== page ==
Anzac Memorial Flame

Anzac Day

This year Anzac Day falls on a Sunday, providing an opportunity for congregations to reflect together on the sacrifice of our servicemen and servicewomen who have served our national interest in wars and peacekeeping missions since the Boer war up until our present involvement in Afghanistan.

Last week I met Wilf who enlisted in 1944 as an 18 year old and had 2 years service in the Pacific islands in WW2. Wilf’s two older brothers had also enlisted at 18 and had served in the army before him.

When I asked Wilf why he went to war, he responded, ‘We all fought for freedom, for liberty and in our case for freedom to continue to preach the gospel.’ Wilf is 95 years of age and we met after an evening service in Melbourne.

What to preach this Anzac Day?

We could preach on the theme of service, sacrifice, thanksgiving and remembrance.

But I think we best serve the spirit of the Anzac, by preaching on the freedoms for which they fought and for which so many of them died.

I intend to preach on 1 Corinthians 6:9-11. These are the verses which Israel Folau summarised in his social media post and for which he was de-contracted by the Australian Rugby Union and banned from being re-contracted by the National Rugby League!

This is the NRL which on Anzac afternoon will have the last post played and the minute of silence observed at its matches and yet by its actions shows itself to be anti-liberty and therefore, anti-Anzac.

This is what Israel posted: ‘WARNING Drunks, Homosexuals, Adulterers, Liars, Fornicators, Thieves, Atheists, Idolaters HELL AWAITS YOU. REPENT! ONLY JESUS SAVES’.

Peter V’landys, the Chairman of the NRL responded, ‘The game is inclusive, Israel’s comments are not inclusive’. So the includers of the NRL selectively exclude!

Liberty of opinion and freedom of speech, freedom to disagree, are cast aside by the NRL.

Thus you can abuse, be violent to others, assault police, threaten the public and play in the inclusive sport; but you can’t have a different opinion on the eternal future of those who live under their own lordship and not the Lordship of Jesus.

Could Israel have been more diplomatic, given more attention to the context of these verses? Probably. But to shout, ‘FIRE!’, can be destructive and harmful—yet if it is true and the building is on fire, it constitutes a loving warning!

1 Corinthians 6:9-11, is set in the context of Paul’s exposure of those within the Church who are immoral, greedy, swindlers, idolaters, revilers and drunkards. (1 Corinthians 5:9-11).

His concern is that the believers should not be deceived by those who think wrongly about freedom (1 Cor 6:12) and think wrongly about the body (1 Cor 6:13-15). Freedom must not be used to justify license; the body matters and how we use it matters to God.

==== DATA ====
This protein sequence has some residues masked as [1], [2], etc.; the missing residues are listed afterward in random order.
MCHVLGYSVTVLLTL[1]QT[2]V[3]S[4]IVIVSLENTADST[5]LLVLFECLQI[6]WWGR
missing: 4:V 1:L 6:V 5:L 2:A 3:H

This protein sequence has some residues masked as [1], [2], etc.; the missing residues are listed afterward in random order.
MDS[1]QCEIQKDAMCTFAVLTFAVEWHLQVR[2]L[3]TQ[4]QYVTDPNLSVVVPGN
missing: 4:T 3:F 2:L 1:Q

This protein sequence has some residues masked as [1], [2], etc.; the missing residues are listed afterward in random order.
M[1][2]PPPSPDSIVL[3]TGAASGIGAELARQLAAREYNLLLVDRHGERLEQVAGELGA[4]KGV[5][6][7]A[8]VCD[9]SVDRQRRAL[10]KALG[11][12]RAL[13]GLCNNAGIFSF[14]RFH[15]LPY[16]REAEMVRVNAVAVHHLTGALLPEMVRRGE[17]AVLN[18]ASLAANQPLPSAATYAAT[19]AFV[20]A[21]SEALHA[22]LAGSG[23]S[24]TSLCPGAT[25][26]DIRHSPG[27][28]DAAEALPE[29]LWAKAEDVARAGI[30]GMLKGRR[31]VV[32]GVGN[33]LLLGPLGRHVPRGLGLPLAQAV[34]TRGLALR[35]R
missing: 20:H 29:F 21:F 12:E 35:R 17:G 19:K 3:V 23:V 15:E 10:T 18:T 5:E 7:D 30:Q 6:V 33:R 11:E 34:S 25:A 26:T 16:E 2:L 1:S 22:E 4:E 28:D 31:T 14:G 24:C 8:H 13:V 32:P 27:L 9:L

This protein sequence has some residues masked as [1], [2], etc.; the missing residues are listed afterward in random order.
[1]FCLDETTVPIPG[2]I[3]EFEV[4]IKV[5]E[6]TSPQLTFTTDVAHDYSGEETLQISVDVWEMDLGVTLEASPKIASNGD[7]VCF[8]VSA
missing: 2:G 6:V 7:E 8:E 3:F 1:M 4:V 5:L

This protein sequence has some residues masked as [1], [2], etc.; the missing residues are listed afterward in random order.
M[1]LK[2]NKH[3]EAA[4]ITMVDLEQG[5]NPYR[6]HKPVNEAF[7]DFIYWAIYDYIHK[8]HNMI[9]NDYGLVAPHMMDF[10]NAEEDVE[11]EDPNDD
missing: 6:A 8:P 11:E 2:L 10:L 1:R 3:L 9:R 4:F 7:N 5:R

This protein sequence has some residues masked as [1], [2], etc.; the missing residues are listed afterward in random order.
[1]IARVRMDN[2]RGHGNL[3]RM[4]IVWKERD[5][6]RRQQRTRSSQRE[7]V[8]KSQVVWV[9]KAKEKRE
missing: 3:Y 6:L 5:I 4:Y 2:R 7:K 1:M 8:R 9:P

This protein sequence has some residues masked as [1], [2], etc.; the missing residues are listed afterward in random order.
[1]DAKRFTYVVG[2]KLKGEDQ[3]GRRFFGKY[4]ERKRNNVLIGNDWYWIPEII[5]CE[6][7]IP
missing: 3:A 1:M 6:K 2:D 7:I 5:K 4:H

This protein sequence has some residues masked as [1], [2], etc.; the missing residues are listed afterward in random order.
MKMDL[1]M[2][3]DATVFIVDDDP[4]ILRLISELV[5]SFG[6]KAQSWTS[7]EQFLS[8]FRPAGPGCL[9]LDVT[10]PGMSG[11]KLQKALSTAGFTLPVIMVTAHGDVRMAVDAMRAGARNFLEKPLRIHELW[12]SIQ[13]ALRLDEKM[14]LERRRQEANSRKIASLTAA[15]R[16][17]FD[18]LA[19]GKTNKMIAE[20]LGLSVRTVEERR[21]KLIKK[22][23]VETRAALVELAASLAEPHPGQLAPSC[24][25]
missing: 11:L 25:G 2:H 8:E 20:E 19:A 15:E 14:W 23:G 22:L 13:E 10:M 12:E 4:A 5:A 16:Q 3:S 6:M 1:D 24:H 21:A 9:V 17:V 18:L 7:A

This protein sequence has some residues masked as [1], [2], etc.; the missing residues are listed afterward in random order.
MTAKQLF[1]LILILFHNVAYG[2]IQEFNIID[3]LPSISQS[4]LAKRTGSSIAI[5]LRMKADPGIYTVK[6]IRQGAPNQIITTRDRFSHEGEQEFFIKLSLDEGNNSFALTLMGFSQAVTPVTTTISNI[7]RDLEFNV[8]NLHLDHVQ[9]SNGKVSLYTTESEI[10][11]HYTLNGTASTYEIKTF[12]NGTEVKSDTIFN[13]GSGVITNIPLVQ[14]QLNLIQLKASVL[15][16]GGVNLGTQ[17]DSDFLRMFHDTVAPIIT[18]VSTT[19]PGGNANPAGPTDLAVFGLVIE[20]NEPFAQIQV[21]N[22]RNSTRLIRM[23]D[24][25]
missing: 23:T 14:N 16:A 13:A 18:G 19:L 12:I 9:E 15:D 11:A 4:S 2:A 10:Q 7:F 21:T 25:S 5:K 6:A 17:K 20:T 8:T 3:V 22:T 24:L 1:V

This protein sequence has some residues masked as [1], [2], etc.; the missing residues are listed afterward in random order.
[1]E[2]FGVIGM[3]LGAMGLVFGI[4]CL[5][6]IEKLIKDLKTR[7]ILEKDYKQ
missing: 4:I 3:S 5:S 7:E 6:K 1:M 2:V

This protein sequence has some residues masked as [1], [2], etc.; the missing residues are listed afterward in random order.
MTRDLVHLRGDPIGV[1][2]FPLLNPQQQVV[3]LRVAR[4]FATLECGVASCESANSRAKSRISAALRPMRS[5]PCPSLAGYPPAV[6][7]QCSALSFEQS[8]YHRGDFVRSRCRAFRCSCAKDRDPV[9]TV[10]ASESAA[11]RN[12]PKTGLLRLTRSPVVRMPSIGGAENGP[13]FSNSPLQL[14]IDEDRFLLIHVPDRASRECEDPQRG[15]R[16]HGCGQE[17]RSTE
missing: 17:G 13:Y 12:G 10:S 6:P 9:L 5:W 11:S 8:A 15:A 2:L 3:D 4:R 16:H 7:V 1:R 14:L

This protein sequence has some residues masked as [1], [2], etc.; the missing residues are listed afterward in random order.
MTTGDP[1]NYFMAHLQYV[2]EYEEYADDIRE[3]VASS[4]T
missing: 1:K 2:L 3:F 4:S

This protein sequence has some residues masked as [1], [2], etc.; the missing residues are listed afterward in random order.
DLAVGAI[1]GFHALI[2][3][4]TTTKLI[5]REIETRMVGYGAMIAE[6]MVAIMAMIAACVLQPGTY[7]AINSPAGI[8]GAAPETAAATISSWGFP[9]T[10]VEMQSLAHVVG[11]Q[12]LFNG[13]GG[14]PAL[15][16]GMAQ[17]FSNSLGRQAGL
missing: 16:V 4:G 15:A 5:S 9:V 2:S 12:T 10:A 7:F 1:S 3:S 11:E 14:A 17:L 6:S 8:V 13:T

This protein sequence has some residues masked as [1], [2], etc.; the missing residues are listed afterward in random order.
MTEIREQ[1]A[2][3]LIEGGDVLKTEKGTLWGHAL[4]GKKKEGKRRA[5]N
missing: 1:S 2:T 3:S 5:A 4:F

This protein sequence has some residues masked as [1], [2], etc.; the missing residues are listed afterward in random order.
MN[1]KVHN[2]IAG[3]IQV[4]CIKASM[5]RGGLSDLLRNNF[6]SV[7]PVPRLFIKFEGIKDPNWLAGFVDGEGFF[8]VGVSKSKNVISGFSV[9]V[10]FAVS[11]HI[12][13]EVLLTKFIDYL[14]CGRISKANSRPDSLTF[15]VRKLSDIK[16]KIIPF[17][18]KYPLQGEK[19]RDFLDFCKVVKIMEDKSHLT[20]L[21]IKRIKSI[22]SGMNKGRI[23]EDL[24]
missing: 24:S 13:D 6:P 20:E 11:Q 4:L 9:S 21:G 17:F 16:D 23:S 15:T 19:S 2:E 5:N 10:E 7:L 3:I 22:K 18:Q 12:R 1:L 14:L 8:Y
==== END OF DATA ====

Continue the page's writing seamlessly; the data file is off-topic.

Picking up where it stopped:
Paul’s comments are directed to those who profess to be followers of Christ who are living morally compromised lives and believe they have the freedom to do so. Paul makes it clear that to be in Christ is to live distinctly and that those who live in habitual, careless compromise, ‘will not inherit the kingdom of God’, (1 Cor 6:9 and 10).

Paul goes on to say, ‘such were some of you’; this was in your past. There is no ground then for moral superiority, but these activities belong in the past and are evidence of a life being lived apart from Christ’s lordship.

Does the same hold true for those who live like this and don’t profess to be Christian? Of course. The kingdom is only for those who live trusting in the lordship, the kingly rule of Jesus, God’s king.

God’s appeal to all such is to repent, turn around, trust in Jesus and by grace, his undeserved favour, he will forgive and save you.

The offence taken by the ARU and NRL seems to be at the inclusion of homosexuals in the list, which Paul adds in 1 Cor 6:9, ‘men who practise homosexuality’. Thus it is acceptable to call out all the other categories but referring to homosexual practice in the same category as swindlers and thieves in unacceptable to the inclusive sports and the dictates of their sponsors.

Freedom and liberty has thus become arbitrary, and the Anzacs are recognised as only having fought for certain liberties which are approved by these morally vacuous sporting bodies and businesses.

Why not join me on 25th April as we pause to give thanks for the sacrifice which bought our freedom and democratic institutions, and proclaim the gospel of God and his loving warning in the context of this word to the church at Corinth.

David Cook